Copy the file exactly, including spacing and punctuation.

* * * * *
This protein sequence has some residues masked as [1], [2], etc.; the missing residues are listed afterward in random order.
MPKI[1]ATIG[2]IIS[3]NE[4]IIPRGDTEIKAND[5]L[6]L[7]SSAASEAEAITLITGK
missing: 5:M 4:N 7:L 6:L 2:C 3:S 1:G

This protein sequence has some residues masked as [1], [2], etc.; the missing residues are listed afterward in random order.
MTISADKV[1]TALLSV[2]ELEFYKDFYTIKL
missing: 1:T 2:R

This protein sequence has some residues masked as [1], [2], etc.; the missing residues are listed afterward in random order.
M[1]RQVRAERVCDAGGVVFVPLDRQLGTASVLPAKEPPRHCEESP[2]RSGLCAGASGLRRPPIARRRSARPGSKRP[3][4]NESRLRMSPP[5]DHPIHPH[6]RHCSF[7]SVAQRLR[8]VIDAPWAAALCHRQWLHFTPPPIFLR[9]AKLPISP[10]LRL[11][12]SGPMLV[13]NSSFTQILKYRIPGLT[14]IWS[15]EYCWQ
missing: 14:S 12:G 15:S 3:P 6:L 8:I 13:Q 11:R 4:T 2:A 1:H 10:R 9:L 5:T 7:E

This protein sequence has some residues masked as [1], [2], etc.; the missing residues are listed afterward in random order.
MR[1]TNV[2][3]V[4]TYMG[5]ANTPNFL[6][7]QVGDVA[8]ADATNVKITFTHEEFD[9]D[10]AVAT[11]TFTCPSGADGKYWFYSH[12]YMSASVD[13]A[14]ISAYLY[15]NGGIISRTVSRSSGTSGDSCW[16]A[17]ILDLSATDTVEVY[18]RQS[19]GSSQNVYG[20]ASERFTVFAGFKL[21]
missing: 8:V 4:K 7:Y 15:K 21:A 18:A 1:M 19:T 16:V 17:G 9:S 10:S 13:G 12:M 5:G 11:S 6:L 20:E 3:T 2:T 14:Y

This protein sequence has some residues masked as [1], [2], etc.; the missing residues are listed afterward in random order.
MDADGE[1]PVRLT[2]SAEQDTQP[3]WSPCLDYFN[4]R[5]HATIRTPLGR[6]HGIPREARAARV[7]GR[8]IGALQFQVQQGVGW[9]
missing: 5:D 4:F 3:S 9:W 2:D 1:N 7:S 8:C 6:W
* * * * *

This protein sequence has some residues masked as [1], [2], etc.; the missing residues are listed afterward in random order.
MPKI[1]ATIG[2]IIS[3]NE[4]IIPRGDTEIKAND[5]L[6]L[7]SSAASEAEAITLITGK
missing: 5:M 4:N 7:L 6:L 2:C 3:S 1:G

This protein sequence has some residues masked as [1], [2], etc.; the missing residues are listed afterward in random order.
MTISADKV[1]TALLSV[2]ELEFYKDFYTIKL
missing: 1:T 2:R

This protein sequence has some residues masked as [1], [2], etc.; the missing residues are listed afterward in random order.
M[1]RQVRAERVCDAGGVVFVPLDRQLGTASVLPAKEPPRHCEESP[2]RSGLCAGASGLRRPPIARRRSARPGSKRP[3][4]NESRLRMSPP[5]DHPIHPH[6]RHCSF[7]SVAQRLR[8]VIDAPWAAALCHRQWLHFTPPPIFLR[9]AKLPISP[10]LRL[11][12]SGPMLV[13]NSSFTQILKYRIPGLT[14]IWS[15]EYCWQ
missing: 14:S 12:G 15:S 3:P 6:L 8:I 13:Q 11:R 4:T 2:A 1:H 10:R 9:L 5:T 7:E

This protein sequence has some residues masked as [1], [2], etc.; the missing residues are listed afterward in random order.
MR[1]TNV[2][3]V[4]TYMG[5]ANTPNFL[6][7]QVGDVA[8]ADATNVKITFTHEEFD[9]D[10]AVAT[11]TFTCPSGADGKYWFYSH[12]YMSASVD[13]A[14]ISAYLY[15]NGGIISRTVSRSSGTSGDSCW[16]A[17]ILDLSATDTVEVY[18]RQS[19]GSSQNVYG[20]ASERFTVFAGFKL[21]
missing: 8:V 4:K 7:Y 15:K 21:A 18:A 1:M 19:T 16:V 17:G 9:S 10:S 13:G 12:M 5:G 11:S 6:L 20:E 3:T 2:T 14:Y

This protein sequence has some residues masked as [1], [2], etc.; the missing residues are listed afterward in random order.
MDADGE[1]PVRLT[2]SAEQDTQP[3]WSPCLDYFN[4]R[5]HATIRTPLGR[6]HGIPREARAARV[7]GR[8]IGALQFQVQQGVGW[9]
missing: 5:D 4:F 3:S 9:W 2:D 1:N 7:S 8:C 6:W